Geneva’s “La Bottega” Breaks New Ground in Italian Cuisine
August 28, 2016
La Bottega was launched in May last year by the creative duo Paulo Airaudo and Francesco Gasbarro – two highly regarded chefs in their respective culinary circles. The restaurant, which serves contemporary haute cuisine inspired by the Italian tradition in an informal setting, has already attracted significant attention from Switzerland and beyond, and is quickly becoming one of Geneva’s favourite gastronomic hotspots. The success of the restaurant has drawn the attention of the Michelin team, who have already awarded the restaurant its first star – a testament to the quality of the establishment and no doubt a sign of greater things to come.
The beauty of La Bottega is the welcoming understated elegance of the interior – designed in a minimalistic fashion by Italian architects – coupled with the exceptional quality of the culinary delights. As a guest, you will be presented with a set seasonal tasting menu (typically featuring ingredients from small local producers) paired with fine wine. The whole sensory offering is something quite remarkable and certainly deserves a visit. In fact, considering that the restaurant is situated in the cultural heart of Geneva (only steps away from the Grand Theatre), perhaps the ultimate complement for your dining experience would be not only the wines, but also one of Geneva’s many opera performances.
My partner and I were fortunate enough to be served by the head chef Paulo during the evening, along with his sommelier and staff. Taking the recommendation of five dishes paired with wines, we knew we were in for a treat.
Our first taste was a refreshing lemon and rosemary sorbet with a gin and tonic jelly base, all served in a large lime. Following this, we were presented with raw vegetarian ravioli (made entirely from radishes), rösti accompanied with Swiss caviar from a Bernese sturgeon (widely considered the freshest tasting caviar in the world), an exceptionally succulent Swiss Simmental beef tartare with fresh oysters (served in the oyster shell), Scottish crab with cucumber spaghetti and avocado, a remarkably tasty pigeon ravioli and thyme dish, a delicious codfish, and pickled Swiss pork with charred carrots and spinach. After these plates came the “pre-dessert” – sorbet with pumpkin and goat cheese, and then the dessert itself – a sample plate of strawberry jelly compote, lemon meringue pie, pecan tart and hazelnut praline. Each of these plates was partnered with exceptional wine, chiefly of French or Italian origins, from the champagne with the first dish through to the muscatel at dessert.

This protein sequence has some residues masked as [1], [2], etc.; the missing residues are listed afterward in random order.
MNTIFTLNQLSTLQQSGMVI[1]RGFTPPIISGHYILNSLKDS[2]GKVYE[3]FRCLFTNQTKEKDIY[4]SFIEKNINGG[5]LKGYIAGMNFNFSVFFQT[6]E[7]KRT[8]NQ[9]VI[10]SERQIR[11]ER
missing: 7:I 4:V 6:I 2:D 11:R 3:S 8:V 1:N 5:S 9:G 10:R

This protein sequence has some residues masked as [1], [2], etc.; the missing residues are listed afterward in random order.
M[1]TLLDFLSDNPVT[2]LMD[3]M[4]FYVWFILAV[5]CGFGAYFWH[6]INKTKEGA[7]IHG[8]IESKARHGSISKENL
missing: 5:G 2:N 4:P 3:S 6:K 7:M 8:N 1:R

Suffice to say that this culinary event was truly an experience. It was a journey through flavours of food and wine that told a story of the region and left you desiring more. But that desire was certainly not backed up by necessity, despite the small serving plates, for if you’ve been counting, the five plate menu turned out to be closer to a nine plate menu – apparently a nod to the Italian tradition of serving more rather than less.
Upon reflecting, the elements that truly stood out for me were the presentation, the unique creative combinations that I would have never imagined and, of course, the exceptional flavours (particularly the pigeon, Simmental beef, Swiss caviar and pumpkin sorbet).
The service also deserves an independent mention. The staff were immensely knowledgeable about the ingredients and the wine and were more than happy to share this with us (in English). The in-house sommelier, for example, used the maps hanging on the wall as props to demonstrate the origins of the wines we were drinking and describe how they were chosen to partner with the tasting plates.
In sum, this is a restaurant experience that even the most discerning gastronomist could not forget or regret. As Paulo says “our secret is sourcing the finest products – usually the small producers – and then creating a unique menu with these exceptional ingredients and presenting them with creative flair. That way the dining experience in its entirety is at a standard which is simply in a category on its own.” Paulo is right – it is an exceptional experience to dine at La Bottega – so do yourself a favour and schedule a tasting journey on your next trip to Geneva.